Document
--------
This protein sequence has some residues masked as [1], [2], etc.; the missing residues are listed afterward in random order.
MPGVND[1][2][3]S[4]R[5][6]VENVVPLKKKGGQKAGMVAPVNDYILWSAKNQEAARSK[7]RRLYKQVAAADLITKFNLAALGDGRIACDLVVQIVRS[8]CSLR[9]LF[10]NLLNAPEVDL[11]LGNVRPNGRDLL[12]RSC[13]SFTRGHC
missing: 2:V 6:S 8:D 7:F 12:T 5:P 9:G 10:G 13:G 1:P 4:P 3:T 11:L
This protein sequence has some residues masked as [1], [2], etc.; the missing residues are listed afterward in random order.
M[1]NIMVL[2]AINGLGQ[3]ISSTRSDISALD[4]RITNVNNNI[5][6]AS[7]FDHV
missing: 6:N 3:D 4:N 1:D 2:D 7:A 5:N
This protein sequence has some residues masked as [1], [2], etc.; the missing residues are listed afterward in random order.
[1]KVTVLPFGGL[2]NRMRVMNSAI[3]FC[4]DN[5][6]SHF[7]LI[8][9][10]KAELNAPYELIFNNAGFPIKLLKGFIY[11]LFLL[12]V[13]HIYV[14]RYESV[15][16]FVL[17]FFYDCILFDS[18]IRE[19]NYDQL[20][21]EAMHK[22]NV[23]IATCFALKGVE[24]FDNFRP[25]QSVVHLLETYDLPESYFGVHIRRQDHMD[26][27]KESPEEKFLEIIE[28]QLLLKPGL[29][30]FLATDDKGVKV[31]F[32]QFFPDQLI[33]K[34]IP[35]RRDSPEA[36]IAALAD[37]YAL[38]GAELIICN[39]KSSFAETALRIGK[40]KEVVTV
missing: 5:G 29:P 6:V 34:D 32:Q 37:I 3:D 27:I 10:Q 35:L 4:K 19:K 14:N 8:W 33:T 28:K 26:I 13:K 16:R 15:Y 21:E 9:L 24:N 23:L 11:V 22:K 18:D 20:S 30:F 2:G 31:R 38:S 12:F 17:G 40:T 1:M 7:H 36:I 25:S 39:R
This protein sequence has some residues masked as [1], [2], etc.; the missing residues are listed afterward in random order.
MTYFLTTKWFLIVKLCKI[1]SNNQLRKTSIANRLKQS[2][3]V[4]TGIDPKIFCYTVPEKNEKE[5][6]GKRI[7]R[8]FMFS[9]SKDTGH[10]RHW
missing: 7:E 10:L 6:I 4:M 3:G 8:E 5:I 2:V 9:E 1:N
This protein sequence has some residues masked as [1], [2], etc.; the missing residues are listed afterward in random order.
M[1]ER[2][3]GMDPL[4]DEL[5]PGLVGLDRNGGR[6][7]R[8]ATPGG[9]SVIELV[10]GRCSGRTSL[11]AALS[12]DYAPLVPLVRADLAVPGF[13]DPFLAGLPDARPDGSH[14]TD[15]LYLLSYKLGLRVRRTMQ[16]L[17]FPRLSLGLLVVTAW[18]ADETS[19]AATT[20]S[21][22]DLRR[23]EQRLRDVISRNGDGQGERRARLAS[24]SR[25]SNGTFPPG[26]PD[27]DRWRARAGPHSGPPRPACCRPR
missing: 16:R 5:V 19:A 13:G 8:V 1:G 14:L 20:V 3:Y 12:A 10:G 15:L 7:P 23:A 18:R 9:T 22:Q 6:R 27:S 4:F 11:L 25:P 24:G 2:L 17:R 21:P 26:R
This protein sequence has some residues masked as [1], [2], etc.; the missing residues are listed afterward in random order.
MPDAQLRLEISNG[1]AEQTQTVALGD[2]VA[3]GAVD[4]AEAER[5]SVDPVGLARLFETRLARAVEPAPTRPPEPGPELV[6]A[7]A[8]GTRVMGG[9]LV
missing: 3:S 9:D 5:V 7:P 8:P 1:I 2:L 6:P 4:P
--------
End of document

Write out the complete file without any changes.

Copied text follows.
This protein sequence has some residues masked as [1], [2], etc.; the missing residues are listed afterward in random order.
MPGVND[1][2][3]S[4]R[5][6]VENVVPLKKKGGQKAGMVAPVNDYILWSAKNQEAARSK[7]RRLYKQVAAADLITKFNLAALGDGRIACDLVVQIVRS[8]CSLR[9]LF[10]NLLNAPEVDL[11]LGNVRPNGRDLL[12]RSC[13]SFTRGHC
missing: 2:V 6:S 8:D 7:F 12:T 5:P 9:G 10:G 13:G 1:P 4:P 3:T 11:L
This protein sequence has some residues masked as [1], [2], etc.; the missing residues are listed afterward in random order.
M[1]NIMVL[2]AINGLGQ[3]ISSTRSDISALD[4]RITNVNNNI[5][6]AS[7]FDHV
missing: 6:N 3:D 4:N 1:D 2:D 7:A 5:N
This protein sequence has some residues masked as [1], [2], etc.; the missing residues are listed afterward in random order.
[1]KVTVLPFGGL[2]NRMRVMNSAI[3]FC[4]DN[5][6]SHF[7]LI[8][9][10]KAELNAPYELIFNNAGFPIKLLKGFIY[11]LFLL[12]V[13]HIYV[14]RYESV[15][16]FVL[17]FFYDCILFDS[18]IRE[19]NYDQL[20][21]EAMHK[22]NV[23]IATCFALKGVE[24]FDNFRP[25]QSVVHLLETYDLPESYFGVHIRRQDHMD[26][27]KESPEEKFLEIIE[28]QLLLKPGL[29][30]FLATDDKGVKV[31]F[32]QFFPDQLI[33]K[34]IP[35]RRDSPEA[36]IAALAD[37]YAL[38]GAELIICN[39]KSSFAETALRIGK[40]KEVVTV
missing: 5:G 29:P 6:V 34:D 32:Q 37:I 3:D 27:I 10:Q 35:L 4:K 19:K 14:N 8:W 33:T 28:K 26:I 13:K 16:R 15:Y 21:E 9:L 24:N 23:L 11:V 22:K 18:D 20:S 30:F 2:G 31:R 38:S 12:F 17:G 40:T 1:M 7:H 36:I 25:S 39:R
This protein sequence has some residues masked as [1], [2], etc.; the missing residues are listed afterward in random order.
MTYFLTTKWFLIVKLCKI[1]SNNQLRKTSIANRLKQS[2][3]V[4]TGIDPKIFCYTVPEKNEKE[5][6]GKRI[7]R[8]FMFS[9]SKDTGH[10]RHW
missing: 7:E 10:L 6:I 4:M 3:G 8:E 5:I 2:V 9:E 1:N
This protein sequence has some residues masked as [1], [2], etc.; the missing residues are listed afterward in random order.
M[1]ER[2][3]GMDPL[4]DEL[5]PGLVGLDRNGGR[6][7]R[8]ATPGG[9]SVIELV[10]GRCSGRTSL[11]AALS[12]DYAPLVPLVRADLAVPGF[13]DPFLAGLPDARPDGSH[14]TD[15]LYLLSYKLGLRVRRTMQ[16]L[17]FPRLSLGLLVVTAW[18]ADETS[19]AATT[20]S[21][22]DLRR[23]EQRLRDVISRNGDGQGERRARLAS[24]SR[25]SNGTFPPG[26]PD[27]DRWRARAGPHSGPPRPACCRPR
missing: 16:R 5:V 19:A 13:G 8:V 1:G 14:L 20:V 3:Y 12:A 10:G 15:L 7:P 23:A 18:R 9:T 22:Q 6:R 27:S 4:F 11:L 25:P 24:G 2:L 17:R 21:P 26:R
This protein sequence has some residues masked as [1], [2], etc.; the missing residues are listed afterward in random order.
MPDAQLRLEISNG[1]AEQTQTVALGD[2]VA[3]GAVD[4]AEAER[5]SVDPVGLARLFETRLARAVEPAPTRPPEPGPELV[6]A[7]A[8]GTRVMGG[9]LV
missing: 3:S 9:D 5:V 7:P 8:P 1:I 2:L 6:P 4:P